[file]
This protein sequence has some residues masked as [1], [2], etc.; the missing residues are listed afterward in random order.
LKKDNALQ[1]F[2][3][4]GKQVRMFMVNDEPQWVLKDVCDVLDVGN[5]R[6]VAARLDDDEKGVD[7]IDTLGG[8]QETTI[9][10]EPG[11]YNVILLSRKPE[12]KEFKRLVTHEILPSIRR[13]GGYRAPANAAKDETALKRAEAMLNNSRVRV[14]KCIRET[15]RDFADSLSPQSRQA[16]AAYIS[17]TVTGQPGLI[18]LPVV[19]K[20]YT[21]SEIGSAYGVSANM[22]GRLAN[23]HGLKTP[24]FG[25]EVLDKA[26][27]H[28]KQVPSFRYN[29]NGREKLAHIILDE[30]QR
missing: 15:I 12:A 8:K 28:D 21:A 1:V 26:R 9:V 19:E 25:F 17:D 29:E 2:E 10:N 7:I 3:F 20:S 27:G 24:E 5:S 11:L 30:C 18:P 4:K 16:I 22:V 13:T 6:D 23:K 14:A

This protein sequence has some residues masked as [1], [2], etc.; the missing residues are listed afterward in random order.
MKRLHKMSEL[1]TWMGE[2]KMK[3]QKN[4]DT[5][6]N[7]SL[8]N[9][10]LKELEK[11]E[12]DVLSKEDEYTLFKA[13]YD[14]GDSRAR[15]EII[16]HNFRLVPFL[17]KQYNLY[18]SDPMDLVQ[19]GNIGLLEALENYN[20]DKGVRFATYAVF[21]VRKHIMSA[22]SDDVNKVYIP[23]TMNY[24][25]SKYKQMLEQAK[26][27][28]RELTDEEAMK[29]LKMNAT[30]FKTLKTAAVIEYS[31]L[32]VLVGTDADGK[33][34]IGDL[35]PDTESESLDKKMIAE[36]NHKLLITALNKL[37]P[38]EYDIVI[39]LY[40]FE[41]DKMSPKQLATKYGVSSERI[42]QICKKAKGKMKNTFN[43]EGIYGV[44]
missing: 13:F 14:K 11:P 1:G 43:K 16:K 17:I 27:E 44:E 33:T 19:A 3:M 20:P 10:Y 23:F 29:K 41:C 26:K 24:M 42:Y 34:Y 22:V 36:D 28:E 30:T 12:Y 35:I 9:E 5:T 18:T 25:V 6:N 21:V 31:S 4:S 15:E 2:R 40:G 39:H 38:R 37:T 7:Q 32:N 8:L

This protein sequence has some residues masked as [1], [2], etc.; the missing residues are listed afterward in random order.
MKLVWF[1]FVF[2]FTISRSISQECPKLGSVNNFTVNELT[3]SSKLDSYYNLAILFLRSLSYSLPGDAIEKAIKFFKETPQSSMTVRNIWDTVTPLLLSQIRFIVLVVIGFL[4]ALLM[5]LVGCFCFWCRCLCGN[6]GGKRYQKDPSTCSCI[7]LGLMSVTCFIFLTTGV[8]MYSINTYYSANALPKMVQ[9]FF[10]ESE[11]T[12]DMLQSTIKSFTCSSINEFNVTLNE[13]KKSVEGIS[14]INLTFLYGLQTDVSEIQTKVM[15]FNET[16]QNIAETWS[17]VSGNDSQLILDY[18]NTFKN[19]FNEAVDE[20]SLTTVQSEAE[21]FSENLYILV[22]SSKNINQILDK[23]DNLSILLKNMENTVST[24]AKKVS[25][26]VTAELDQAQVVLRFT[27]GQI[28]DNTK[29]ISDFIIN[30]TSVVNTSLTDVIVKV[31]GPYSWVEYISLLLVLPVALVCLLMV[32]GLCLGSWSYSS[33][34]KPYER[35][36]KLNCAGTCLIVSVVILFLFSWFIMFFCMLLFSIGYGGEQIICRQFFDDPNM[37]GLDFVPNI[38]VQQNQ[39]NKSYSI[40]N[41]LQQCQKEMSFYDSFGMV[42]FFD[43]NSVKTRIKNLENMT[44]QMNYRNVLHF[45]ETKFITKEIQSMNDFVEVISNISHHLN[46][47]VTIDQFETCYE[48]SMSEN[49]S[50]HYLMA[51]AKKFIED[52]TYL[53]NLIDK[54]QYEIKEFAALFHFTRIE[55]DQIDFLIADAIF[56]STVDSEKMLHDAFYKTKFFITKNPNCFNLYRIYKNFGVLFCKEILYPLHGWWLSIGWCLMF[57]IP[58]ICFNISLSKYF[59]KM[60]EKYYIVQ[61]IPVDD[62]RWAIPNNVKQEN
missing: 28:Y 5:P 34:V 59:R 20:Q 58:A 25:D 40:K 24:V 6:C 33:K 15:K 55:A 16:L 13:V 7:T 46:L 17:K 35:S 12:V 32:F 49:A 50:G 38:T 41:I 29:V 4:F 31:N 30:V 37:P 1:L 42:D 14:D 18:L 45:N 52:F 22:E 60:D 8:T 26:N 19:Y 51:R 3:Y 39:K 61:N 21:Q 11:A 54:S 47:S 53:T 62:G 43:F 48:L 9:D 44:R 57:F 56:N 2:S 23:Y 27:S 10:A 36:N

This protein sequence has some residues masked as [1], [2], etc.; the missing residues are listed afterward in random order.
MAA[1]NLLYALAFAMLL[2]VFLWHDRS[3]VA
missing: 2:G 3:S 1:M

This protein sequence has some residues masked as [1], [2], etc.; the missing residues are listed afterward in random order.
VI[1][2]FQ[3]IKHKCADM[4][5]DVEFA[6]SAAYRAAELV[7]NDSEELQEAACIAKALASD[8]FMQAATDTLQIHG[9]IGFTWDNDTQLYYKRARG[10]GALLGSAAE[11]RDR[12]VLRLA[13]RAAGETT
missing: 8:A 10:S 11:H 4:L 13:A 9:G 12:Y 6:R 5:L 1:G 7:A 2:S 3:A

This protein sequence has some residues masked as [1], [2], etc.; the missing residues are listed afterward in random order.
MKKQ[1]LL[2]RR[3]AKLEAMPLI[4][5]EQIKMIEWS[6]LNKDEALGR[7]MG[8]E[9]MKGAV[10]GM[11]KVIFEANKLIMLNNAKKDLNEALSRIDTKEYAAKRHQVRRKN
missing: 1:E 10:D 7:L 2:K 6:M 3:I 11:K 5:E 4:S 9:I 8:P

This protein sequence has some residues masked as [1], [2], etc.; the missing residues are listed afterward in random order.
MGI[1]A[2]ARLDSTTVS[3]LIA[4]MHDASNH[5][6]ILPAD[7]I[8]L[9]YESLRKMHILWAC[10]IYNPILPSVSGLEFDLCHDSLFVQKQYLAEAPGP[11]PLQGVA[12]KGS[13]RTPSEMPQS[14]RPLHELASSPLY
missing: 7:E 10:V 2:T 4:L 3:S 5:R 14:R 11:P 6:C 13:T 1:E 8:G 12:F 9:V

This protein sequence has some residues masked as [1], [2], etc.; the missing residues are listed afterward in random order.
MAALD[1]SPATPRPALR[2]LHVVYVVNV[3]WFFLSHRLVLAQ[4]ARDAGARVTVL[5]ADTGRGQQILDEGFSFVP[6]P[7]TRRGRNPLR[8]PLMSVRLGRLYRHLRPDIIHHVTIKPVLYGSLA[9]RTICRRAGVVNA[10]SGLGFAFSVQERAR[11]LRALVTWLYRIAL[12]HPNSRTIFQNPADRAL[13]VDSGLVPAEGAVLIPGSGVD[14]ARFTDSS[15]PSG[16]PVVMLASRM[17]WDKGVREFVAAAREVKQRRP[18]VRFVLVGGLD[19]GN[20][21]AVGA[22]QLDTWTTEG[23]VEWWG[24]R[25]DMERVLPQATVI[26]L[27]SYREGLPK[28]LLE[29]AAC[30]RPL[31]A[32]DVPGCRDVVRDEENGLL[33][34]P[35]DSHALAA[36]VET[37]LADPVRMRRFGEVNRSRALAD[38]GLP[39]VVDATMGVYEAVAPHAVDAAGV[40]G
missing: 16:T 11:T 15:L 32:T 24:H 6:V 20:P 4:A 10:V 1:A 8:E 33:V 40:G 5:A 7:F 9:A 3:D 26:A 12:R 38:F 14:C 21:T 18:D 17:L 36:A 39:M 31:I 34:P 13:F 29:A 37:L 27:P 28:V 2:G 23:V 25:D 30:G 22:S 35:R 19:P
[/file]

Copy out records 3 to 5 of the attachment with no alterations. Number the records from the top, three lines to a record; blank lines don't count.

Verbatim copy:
This protein sequence has some residues masked as [1], [2], etc.; the missing residues are listed afterward in random order.
MKLVWF[1]FVF[2]FTISRSISQECPKLGSVNNFTVNELT[3]SSKLDSYYNLAILFLRSLSYSLPGDAIEKAIKFFKETPQSSMTVRNIWDTVTPLLLSQIRFIVLVVIGFL[4]ALLM[5]LVGCFCFWCRCLCGN[6]GGKRYQKDPSTCSCI[7]LGLMSVTCFIFLTTGV[8]MYSINTYYSANALPKMVQ[9]FF[10]ESE[11]T[12]DMLQSTIKSFTCSSINEFNVTLNE[13]KKSVEGIS[14]INLTFLYGLQTDVSEIQTKVM[15]FNET[16]QNIAETWS[17]VSGNDSQLILDY[18]NTFKN[19]FNEAVDE[20]SLTTVQSEAE[21]FSENLYILV[22]SSKNINQILDK[23]DNLSILLKNMENTVST[24]AKKVS[25][26]VTAELDQAQVVLRFT[27]GQI[28]DNTK[29]ISDFIIN[30]TSVVNTSLTDVIVKV[31]GPYSWVEYISLLLVLPVALVCLLMV[32]GLCLGSWSYSS[33][34]KPYER[35][36]KLNCAGTCLIVSVVILFLFSWFIMFFCMLLFSIGYGGEQIICRQFFDDPNM[37]GLDFVPNI[38]VQQNQ[39]NKSYSI[40]N[41]LQQCQKEMSFYDSFGMV[42]FFD[43]NSVKTRIKNLENMT[44]QMNYRNVLHF[45]ETKFITKEIQSMNDFVEVISNISHHLN[46][47]VTIDQFETCYE[48]SMSEN[49]S[50]HYLMA[51]AKKFIED[52]TYL[53]NLIDK[54]QYEIKEFAALFHFTRIE[55]DQIDFLIADAIF[56]STVDSEKMLHDAFYKTKFFITKNPNCFNLYRIYKNFGVLFCKEILYPLHGWWLSIGWCLMF[57]IP[58]ICFNISLSKYF[59]KM[60]EKYYIVQ[61]IPVDD[62]RWAIPNNVKQEN
missing: 28:Y 5:P 34:V 59:R 20:Q 58:A 25:D 40:K 24:V 6:C 33:K 15:K 55:A 16:L 13:V 7:T 46:L 17:K 35:S 12:V 32:F 49:A 50:G 38:T 41:I 29:V 4:F 31:N 30:V 37:P 1:L 42:D 14:D 18:L 45:N 52:F 22:E 60:D 8:T 26:N 19:Y 51:R 3:Y 39:K 61:N 21:Q 11:A 54:S 47:S 53:T 62:G 43:F 48:L 9:D 44:R 57:F 56:N 2:S 23:Y 27:S 10:A 36:N

This protein sequence has some residues masked as [1], [2], etc.; the missing residues are listed afterward in random order.
MAA[1]NLLYALAFAMLL[2]VFLWHDRS[3]VA
missing: 2:G 3:S 1:M

This protein sequence has some residues masked as [1], [2], etc.; the missing residues are listed afterward in random order.
VI[1][2]FQ[3]IKHKCADM[4][5]DVEFA[6]SAAYRAAELV[7]NDSEELQEAACIAKALASD[8]FMQAATDTLQIHG[9]IGFTWDNDTQLYYKRARG[10]GALLGSAAE[11]RDR[12]VLRLA[13]RAAGETT
missing: 8:A 10:S 11:H 4:L 13:A 9:G 12:Y 6:R 5:L 1:G 7:A 2:S 3:A